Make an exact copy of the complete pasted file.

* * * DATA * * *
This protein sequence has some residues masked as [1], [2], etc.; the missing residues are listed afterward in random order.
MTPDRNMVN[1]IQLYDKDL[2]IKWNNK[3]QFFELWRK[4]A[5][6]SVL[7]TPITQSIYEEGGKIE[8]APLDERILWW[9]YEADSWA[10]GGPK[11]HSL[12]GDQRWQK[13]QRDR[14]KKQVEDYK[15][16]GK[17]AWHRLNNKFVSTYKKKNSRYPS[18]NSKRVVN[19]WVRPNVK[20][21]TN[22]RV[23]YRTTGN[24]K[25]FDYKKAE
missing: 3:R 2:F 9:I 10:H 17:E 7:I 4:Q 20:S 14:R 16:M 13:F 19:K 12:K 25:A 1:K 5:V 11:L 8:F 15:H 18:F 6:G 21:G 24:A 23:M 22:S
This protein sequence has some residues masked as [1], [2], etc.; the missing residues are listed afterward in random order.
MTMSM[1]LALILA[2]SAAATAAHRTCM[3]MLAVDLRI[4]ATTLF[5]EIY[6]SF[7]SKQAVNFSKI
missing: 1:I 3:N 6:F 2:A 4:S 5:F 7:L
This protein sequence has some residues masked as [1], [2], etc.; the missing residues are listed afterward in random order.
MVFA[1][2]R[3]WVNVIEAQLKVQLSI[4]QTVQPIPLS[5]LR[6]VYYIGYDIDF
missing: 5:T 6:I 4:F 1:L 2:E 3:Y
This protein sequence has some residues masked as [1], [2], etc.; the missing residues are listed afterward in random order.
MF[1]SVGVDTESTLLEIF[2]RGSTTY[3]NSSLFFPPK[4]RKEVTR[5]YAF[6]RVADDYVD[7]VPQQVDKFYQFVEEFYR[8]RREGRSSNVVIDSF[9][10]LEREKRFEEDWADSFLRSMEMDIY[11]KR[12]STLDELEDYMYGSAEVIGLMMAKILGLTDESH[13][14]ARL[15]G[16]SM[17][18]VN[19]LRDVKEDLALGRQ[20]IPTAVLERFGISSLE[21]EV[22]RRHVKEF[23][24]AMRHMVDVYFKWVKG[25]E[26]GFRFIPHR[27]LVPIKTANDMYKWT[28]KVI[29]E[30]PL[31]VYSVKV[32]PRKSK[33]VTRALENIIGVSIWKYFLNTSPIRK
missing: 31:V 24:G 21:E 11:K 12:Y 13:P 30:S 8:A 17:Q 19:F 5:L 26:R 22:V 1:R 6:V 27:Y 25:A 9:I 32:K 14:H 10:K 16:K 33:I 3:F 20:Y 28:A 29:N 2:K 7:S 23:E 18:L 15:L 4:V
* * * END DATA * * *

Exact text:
This protein sequence has some residues masked as [1], [2], etc.; the missing residues are listed afterward in random order.
MTPDRNMVN[1]IQLYDKDL[2]IKWNNK[3]QFFELWRK[4]A[5][6]SVL[7]TPITQSIYEEGGKIE[8]APLDERILWW[9]YEADSWA[10]GGPK[11]HSL[12]GDQRWQK[13]QRDR[14]KKQVEDYK[15][16]GK[17]AWHRLNNKFVSTYKKKNSRYPS[18]NSKRVVN[19]WVRPNVK[20][21]TN[22]RV[23]YRTTGN[24]K[25]FDYKKAE
missing: 3:R 2:F 9:I 10:H 17:E 7:I 4:Q 20:S 14:R 16:M 13:F 19:K 12:K 25:A 1:K 5:V 11:L 8:F 15:H 18:F 6:G 21:G 24:A 23:M 22:S
This protein sequence has some residues masked as [1], [2], etc.; the missing residues are listed afterward in random order.
MTMSM[1]LALILA[2]SAAATAAHRTCM[3]MLAVDLRI[4]ATTLF[5]EIY[6]SF[7]SKQAVNFSKI
missing: 1:I 3:N 6:F 2:A 4:S 5:F 7:L
This protein sequence has some residues masked as [1], [2], etc.; the missing residues are listed afterward in random order.
MVFA[1][2]R[3]WVNVIEAQLKVQLSI[4]QTVQPIPLS[5]LR[6]VYYIGYDIDF
missing: 5:T 6:I 4:F 1:L 2:E 3:Y
This protein sequence has some residues masked as [1], [2], etc.; the missing residues are listed afterward in random order.
MF[1]SVGVDTESTLLEIF[2]RGSTTY[3]NSSLFFPPK[4]RKEVTR[5]YAF[6]RVADDYVD[7]VPQQVDKFYQFVEEFYR[8]RREGRSSNVVIDSF[9][10]LEREKRFEEDWADSFLRSMEMDIY[11]KR[12]STLDELEDYMYGSAEVIGLMMAKILGLTDESH[13][14]ARL[15]G[16]SM[17][18]VN[19]LRDVKEDLALGRQ[20]IPTAVLERFGISSLE[21]EV[22]RRHVKEF[23][24]AMRHMVDVYFKWVKG[25]E[26]GFRFIPHR[27]LVPIKTANDMYKWT[28]KVI[29]E[30]PL[31]VYSVKV[32]PRKSK[33]VTRALENIIGVSIWKYFLNTSPIRK
missing: 31:V 24:G 21:E 11:K 12:Y 13:P 30:S 8:A 17:Q 19:F 5:L 26:R 22:V 1:R 6:V 27:Y 25:A 9:I 32:K 14:H 10:K 16:K 33:I 3:F 20:Y 28:A 29:N 2:K 7:S 23:E 18:L 15:L 4:V